Tearful Majiedt admits massive fraud

July 6, 2015, 9:02am

Tearful Majiedt admits massive fraud

By Werner Menges

MORE than four years after her arrest on multimillion-dollar fraud charges, former cement company employee Esmerelda Majiedt has finally admitted guilt.
A tearful Majiedt pleaded guilty to 404 counts of fraud in the Windhoek High Court on Friday. In a plea explanation handed to Judge Christie Liebenberg, Majiedt (50) admitted that she committed fraud for five years while employed with the cement company AfriSam Namibia, and that this cost the company N$56,5 million - the biggest amount of money that anyone accused of fraud in a Namibian court, has been convicted of having embezzled to date.
After Majiedt confirmed her plea explanation - speaking in a whisper and nervously kneading a handkerchief as she appeared to fight back tears - Judge Liebenberg convicted her on the charges on which she admitted guilt.
She pleaded to the charges after state advocate Ed Marondedze had told the judge the prosecution was withdrawing all charges against the five people who were due to stand trial with her, and was also withdrawing four of the 628 charges that Majiedt was facing.
In her plea explanation, Majiedt exonerated her co-accused in respect of their alleged involvement in the fraud she admitted having committed.
She stated that Rundu-based businessman Daniel Baptista De Jesus and building contractor brothers Calvin and Gerald Bezuidenhout, who had paid her in cash when she allowed them to pay discounted prices for cement worth tens of millions of Namibia dollars that they bought from AfriSam Namibia, were not aware that she was defrauding her employer. The other two accused - her sister, Louise Izaaks, and James Wilson - were also not aware that money which she was paying into a bank account of a close corporation of theirs and into a personal account of Isaaks was the proceeds of her fraudulent activities, Majiedt added.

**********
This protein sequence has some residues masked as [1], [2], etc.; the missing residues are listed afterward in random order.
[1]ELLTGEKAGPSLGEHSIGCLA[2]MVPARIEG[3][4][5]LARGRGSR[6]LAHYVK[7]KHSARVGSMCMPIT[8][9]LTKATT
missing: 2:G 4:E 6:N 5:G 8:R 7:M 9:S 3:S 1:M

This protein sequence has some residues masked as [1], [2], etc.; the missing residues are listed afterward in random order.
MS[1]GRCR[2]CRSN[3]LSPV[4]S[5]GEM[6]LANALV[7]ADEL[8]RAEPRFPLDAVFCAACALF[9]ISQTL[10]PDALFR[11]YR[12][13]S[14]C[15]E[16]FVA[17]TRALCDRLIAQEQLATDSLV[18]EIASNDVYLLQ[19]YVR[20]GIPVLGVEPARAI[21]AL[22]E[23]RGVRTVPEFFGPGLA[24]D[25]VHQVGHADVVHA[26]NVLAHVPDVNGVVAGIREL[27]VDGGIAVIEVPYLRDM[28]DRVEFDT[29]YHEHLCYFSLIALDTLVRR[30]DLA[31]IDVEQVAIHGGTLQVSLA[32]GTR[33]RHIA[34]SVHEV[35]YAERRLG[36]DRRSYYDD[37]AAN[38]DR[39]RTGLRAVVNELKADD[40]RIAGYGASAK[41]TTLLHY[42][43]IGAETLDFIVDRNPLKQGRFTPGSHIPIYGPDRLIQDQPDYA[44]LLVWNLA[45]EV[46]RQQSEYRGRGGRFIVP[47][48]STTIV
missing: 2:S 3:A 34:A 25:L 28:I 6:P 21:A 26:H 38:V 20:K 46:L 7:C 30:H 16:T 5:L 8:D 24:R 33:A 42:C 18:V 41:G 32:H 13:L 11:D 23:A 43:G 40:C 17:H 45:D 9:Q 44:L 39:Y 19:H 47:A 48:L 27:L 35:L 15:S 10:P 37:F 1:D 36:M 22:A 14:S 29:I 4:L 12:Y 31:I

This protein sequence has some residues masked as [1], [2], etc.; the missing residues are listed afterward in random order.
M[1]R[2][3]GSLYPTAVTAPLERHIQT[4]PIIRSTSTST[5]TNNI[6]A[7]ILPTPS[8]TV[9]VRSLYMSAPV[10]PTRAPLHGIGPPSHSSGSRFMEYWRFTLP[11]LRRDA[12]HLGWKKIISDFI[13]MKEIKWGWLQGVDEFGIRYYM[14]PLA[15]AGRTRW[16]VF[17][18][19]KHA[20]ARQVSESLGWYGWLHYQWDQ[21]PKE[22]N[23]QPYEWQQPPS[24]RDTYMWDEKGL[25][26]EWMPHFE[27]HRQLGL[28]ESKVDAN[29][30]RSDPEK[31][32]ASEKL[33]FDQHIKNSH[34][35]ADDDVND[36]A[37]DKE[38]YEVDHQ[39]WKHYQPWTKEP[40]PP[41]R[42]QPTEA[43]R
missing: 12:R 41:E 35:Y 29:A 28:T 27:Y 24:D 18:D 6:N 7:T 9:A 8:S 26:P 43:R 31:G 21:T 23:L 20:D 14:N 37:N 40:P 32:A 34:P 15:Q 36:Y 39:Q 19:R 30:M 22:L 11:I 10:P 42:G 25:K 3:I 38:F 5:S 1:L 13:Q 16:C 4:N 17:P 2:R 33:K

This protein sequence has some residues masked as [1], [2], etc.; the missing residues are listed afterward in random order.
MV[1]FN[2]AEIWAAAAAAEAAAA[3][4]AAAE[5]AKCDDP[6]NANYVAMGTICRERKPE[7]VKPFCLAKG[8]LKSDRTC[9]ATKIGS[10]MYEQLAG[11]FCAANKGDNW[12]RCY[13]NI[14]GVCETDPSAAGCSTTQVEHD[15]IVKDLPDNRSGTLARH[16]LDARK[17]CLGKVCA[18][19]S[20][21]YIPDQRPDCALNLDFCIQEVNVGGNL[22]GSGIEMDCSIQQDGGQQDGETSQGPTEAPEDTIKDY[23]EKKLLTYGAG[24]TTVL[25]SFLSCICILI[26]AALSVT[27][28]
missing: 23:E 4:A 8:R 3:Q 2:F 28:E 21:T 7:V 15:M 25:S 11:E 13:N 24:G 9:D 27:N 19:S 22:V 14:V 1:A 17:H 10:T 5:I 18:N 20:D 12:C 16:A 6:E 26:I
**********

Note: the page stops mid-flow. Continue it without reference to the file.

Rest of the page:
The court received Majiedt's plea, after talks between the prosecution and her defence lawyers about the plea that she was prepared to offer on the 628 charges she was facing, had been delaying the start of her trial since Monday last week.
In her plea explanation Majiedt said she manipulated AfriSam Namibia's accounting system, shifting funds from the accounts of other customers of the company or from a freight clearance account of AfriSam to make it appear as if De Jesus' business, Discount Hardware (Rundu Build It), and the Bezuidenhouts' Cool Properties had made deposits into AfriSam's bank account to pay for cement ordered from the company. After the delivery of the ordered cement had been authorised by AfriSam's accounting system, she reversed the dummy deposits she had made to make it appear that the businesses of De Jesus and the Bezuidenhouts had paid for the cement that they bought from AfriSam.
The first fraudulent transaction, involving an amount of N$24 756, was done at the end of January 2006. Majiedt operated undetected for five years, with the last fraudulent transactions done at the end of January 2011.
Before accepting Majiedt's plea and withdrawing the charges against her co-accused, the state was alleging that Majiedt sold cement valued at N$37,8 million to De Jesus, and also sold cement with a value of N$15,1 million to the Bezuidenhout brothers.
Majiedt admitted on Friday that AfriSam Namibia indeed suffered losses in those amounts as alleged. She further admitted that she also sold cement to the value of N$3,5 million and channelled the payments that she received through the bank account of the close corporation of her sister and Wilson.
At the end of her plea explanation, Majiedt said she wanted to express her “sincerest apology” to AfriSam Namibia and the court, and wanted to assure everyone “that I have the utmost regret and remorse”.
“I am sorry,” her statement ended.
Majiedt was arrested in April 2011 and kept in custody for a year-and-a-half before she was granted bail in an amount of N$250 000. Having been found guilty on Friday, her bail was withdrawn and she was told she would have to stay in police custody until the scheduled start of the pre-sentence phase of her trial on 2 September.
Majiedt is being represented by defence lawyers Louis Botes and Bradley Basson.

The Namibian